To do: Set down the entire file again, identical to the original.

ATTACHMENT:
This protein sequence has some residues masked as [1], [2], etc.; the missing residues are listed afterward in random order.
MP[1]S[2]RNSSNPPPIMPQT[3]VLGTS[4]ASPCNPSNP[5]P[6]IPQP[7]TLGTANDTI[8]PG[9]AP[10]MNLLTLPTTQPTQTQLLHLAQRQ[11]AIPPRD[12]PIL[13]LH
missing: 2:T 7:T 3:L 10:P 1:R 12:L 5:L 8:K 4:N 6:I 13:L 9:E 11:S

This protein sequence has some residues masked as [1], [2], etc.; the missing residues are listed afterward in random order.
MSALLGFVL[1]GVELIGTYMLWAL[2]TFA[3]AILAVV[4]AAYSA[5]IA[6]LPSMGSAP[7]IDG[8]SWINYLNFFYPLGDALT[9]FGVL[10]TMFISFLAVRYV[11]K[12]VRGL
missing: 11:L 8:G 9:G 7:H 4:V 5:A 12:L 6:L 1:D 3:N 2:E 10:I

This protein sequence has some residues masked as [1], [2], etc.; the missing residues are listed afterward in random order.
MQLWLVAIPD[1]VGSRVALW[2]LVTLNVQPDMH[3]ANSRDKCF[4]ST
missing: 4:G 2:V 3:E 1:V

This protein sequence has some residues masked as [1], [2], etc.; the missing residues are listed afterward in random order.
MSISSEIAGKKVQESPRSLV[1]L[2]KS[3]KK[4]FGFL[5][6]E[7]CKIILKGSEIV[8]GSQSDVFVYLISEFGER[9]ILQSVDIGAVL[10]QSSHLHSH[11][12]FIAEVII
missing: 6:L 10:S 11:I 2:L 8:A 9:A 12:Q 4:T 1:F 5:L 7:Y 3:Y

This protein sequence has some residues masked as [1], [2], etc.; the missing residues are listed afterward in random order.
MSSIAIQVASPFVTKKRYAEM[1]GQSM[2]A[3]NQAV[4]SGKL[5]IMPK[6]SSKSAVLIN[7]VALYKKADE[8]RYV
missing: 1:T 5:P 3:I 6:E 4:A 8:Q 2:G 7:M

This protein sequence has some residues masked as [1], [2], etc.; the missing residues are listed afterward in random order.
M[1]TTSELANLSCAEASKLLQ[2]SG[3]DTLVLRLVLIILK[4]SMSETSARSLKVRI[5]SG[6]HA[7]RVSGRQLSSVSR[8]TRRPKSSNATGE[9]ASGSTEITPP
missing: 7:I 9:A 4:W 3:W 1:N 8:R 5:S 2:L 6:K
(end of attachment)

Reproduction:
This protein sequence has some residues masked as [1], [2], etc.; the missing residues are listed afterward in random order.
MP[1]S[2]RNSSNPPPIMPQT[3]VLGTS[4]ASPCNPSNP[5]P[6]IPQP[7]TLGTANDTI[8]PG[9]AP[10]MNLLTLPTTQPTQTQLLHLAQRQ[11]AIPPRD[12]PIL[13]LH
missing: 2:T 7:T 3:L 10:P 1:R 12:L 5:L 8:K 4:N 6:I 13:L 9:E 11:S

This protein sequence has some residues masked as [1], [2], etc.; the missing residues are listed afterward in random order.
MSALLGFVL[1]GVELIGTYMLWAL[2]TFA[3]AILAVV[4]AAYSA[5]IA[6]LPSMGSAP[7]IDG[8]SWINYLNFFYPLGDALT[9]FGVL[10]TMFISFLAVRYV[11]K[12]VRGL
missing: 11:L 8:G 9:G 7:H 4:V 5:A 12:L 6:L 1:D 3:N 2:E 10:I

This protein sequence has some residues masked as [1], [2], etc.; the missing residues are listed afterward in random order.
MQLWLVAIPD[1]VGSRVALW[2]LVTLNVQPDMH[3]ANSRDKCF[4]ST
missing: 4:G 2:V 3:E 1:V

This protein sequence has some residues masked as [1], [2], etc.; the missing residues are listed afterward in random order.
MSISSEIAGKKVQESPRSLV[1]L[2]KS[3]KK[4]FGFL[5][6]E[7]CKIILKGSEIV[8]GSQSDVFVYLISEFGER[9]ILQSVDIGAVL[10]QSSHLHSH[11][12]FIAEVII
missing: 6:L 10:S 11:I 2:L 8:A 9:A 12:Q 4:T 1:F 5:L 7:Y 3:Y

This protein sequence has some residues masked as [1], [2], etc.; the missing residues are listed afterward in random order.
MSSIAIQVASPFVTKKRYAEM[1]GQSM[2]A[3]NQAV[4]SGKL[5]IMPK[6]SSKSAVLIN[7]VALYKKADE[8]RYV
missing: 1:T 5:P 3:I 6:E 4:A 8:Q 2:G 7:M

This protein sequence has some residues masked as [1], [2], etc.; the missing residues are listed afterward in random order.
M[1]TTSELANLSCAEASKLLQ[2]SG[3]DTLVLRLVLIILK[4]SMSETSARSLKVRI[5]SG[6]HA[7]RVSGRQLSSVSR[8]TRRPKSSNATGE[9]ASGSTEITPP
missing: 7:I 9:A 4:W 3:W 1:N 8:R 5:S 2:L 6:K